For the first time in the School's history three boys were entered in the County Junior Championships at Preston Park. Although Braidwood in the half mile and Schmid in the javelin failed to gain a place, D. Thomas met with great success. Reaching the final of the 220 yards he gained third place. Having thus warmed up, he ran a brilliant heat in the 440 yards in the remarkable time of 53.4 secs. In the final, saving his effort till the end, he ran out a comfortable winner, but his final time was actually slower than that of his heat.
Encouraged by last year's showing in the East Sussex Police sports, the Club again entered a team in the open relay. Competing against six crack teams, including a strong naval team from Portsmouth, who won the event, the " C " Division Metropolitan Police team and the famous Chichester Athletic Club, we surprised our opponents and ourselves by finishing a close fourth -- the first Sussex team home.
Emboldened by this performance (and perhaps a little piqued at having so narrowly missed a pewter mug each !) we ambitiously entered for the biggest county meeting of the season -- the Inter-County Meeting at Worthing on July 25th. As an indication of the contrast our team made with its more brilliant rivals, it must be placed on record that Mr. Page, on inquiring of a steward the colour of the Lewes County School team's baton was condescendingly told that " the boys' events " came later in the programme.
From the start the pace was terrific, but Mr. Page ran a courageous " half," handing over the baton to B. Thomas in fourth position. Both he and Braidwood tenaciously held on to their position and then D. Thomas took over from Braidwood. Then came the " high-spot " of the race. To the roar of lusty vocal encouragement from the School supporters clustered on the bend, Thomas surpassed himself. He shot past his first bewildered rival and gradually shortened the distance between himself and the Chichester " star." Along the back straight he moved up into second place and strained after the leader, but a hundred yards from home it became apparent that he had made his effort, and his recently vanquished rivals slowly moved up on him.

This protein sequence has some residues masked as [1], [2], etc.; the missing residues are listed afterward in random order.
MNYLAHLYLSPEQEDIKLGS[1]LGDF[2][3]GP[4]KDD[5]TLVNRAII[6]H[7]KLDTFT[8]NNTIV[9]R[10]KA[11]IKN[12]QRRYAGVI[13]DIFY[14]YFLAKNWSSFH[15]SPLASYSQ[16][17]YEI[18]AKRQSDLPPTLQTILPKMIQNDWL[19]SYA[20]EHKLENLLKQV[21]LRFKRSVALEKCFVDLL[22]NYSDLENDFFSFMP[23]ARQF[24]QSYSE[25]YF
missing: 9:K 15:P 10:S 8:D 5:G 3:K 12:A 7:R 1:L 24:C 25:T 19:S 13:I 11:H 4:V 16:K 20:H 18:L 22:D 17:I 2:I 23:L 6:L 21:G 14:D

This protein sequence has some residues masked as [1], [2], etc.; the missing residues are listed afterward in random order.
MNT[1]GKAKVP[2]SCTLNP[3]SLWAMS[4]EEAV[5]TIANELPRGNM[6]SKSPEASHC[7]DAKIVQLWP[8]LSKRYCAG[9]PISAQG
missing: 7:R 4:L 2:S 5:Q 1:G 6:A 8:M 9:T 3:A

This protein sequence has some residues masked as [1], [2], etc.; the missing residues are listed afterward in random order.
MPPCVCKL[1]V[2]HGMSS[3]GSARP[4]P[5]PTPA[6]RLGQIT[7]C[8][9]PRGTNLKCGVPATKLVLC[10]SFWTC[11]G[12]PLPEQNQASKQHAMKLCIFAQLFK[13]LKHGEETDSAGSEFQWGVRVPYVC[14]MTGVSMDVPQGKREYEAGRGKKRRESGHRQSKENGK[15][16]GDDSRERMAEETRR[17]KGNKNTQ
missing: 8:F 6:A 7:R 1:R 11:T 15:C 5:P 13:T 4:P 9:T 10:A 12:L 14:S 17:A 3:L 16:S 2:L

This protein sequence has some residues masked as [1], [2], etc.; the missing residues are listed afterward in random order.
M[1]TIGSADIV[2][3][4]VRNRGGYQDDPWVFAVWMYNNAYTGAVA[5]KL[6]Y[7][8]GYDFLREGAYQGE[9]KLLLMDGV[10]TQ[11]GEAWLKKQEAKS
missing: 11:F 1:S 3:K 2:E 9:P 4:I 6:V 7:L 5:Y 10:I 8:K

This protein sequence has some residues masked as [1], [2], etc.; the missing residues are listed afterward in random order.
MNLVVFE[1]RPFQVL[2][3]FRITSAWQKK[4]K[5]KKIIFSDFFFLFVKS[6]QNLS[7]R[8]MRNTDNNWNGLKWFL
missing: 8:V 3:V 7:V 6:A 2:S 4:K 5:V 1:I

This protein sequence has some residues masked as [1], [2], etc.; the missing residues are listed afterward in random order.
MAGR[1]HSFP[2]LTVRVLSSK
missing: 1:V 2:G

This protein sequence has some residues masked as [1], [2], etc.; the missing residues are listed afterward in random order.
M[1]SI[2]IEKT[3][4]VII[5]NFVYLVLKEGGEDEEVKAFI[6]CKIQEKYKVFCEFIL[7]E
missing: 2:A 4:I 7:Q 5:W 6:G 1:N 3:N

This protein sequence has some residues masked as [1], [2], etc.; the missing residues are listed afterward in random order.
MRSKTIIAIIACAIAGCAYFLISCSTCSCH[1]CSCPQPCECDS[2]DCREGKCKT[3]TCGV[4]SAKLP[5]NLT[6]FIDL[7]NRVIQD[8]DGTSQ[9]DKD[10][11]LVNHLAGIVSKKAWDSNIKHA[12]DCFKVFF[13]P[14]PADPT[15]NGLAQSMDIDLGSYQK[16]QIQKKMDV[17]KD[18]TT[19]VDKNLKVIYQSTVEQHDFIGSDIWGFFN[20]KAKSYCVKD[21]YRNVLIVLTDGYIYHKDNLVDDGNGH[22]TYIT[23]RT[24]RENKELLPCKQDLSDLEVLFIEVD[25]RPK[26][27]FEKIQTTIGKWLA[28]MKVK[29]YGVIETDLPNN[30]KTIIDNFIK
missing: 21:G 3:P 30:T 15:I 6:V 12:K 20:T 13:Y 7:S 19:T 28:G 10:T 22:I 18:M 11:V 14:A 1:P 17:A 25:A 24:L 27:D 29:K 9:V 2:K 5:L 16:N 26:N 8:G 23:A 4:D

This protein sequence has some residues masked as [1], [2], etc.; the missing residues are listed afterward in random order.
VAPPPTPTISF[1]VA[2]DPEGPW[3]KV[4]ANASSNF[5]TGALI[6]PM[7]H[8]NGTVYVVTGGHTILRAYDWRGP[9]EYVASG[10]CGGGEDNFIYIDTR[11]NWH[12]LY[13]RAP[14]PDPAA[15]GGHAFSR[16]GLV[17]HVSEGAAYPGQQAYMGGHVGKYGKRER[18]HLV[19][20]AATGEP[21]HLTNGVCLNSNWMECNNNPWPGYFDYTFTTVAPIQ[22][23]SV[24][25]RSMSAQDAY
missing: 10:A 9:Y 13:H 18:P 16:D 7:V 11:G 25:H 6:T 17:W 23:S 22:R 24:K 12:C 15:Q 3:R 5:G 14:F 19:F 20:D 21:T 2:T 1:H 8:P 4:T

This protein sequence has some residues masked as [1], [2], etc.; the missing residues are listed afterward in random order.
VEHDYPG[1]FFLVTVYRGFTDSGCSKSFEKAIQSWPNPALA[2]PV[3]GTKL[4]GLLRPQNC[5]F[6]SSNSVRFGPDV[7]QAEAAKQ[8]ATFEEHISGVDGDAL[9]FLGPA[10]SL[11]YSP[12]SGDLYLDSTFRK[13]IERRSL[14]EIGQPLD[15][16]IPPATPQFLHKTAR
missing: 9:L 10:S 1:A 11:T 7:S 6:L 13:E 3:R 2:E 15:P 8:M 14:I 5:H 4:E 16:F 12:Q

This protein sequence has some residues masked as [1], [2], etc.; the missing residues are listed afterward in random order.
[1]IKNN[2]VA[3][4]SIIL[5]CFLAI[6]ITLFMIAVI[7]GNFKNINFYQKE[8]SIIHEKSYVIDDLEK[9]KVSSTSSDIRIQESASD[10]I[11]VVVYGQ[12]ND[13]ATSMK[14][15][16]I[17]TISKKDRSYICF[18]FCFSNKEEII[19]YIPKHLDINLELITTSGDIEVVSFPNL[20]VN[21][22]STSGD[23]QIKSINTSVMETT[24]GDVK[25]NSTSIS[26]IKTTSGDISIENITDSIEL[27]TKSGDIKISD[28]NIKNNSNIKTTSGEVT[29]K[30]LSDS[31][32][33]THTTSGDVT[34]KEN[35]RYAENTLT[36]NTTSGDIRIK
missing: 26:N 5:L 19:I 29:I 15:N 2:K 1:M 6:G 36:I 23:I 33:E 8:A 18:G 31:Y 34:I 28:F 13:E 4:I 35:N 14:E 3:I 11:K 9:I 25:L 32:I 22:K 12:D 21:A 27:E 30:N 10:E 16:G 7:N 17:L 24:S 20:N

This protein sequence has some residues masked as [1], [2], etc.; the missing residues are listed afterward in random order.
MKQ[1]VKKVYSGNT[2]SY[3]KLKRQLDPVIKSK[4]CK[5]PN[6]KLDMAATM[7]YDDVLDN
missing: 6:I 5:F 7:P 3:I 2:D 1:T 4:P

Excitement was intense as the four leaders strained for the
tape. The race was undecided up to the last few yards when, with
split seconds between the first four places, Thomas was passed.
The team had finished fourth, beaten only by superior stamina.
The unofficial time of the School team was 3 mins. 49.4 secs.,
the most spectacular achievement in a season of outstanding
A LEWES PARENT'S REFLECTIONS.
"THOUGH I speak with the tongues of men and of angels, and have not charity, I am become as sounding brass, or a tinkling cymbal."
Being, as I am, on the wrong side of 50, I have formed a resolution, amounting almost to a new religion, passionately to resist all entreaty, bribe, threat or other design to entice me to any fete, whist drive or dance, or any other artful or artless dodge for transferring the money from the bottom of my trouser's pocket to some nebulous fund for the conversion of Hottentots or Socialists (who don't want to be converted), or for the renewing of bellropes of bells, which I much prefer silent.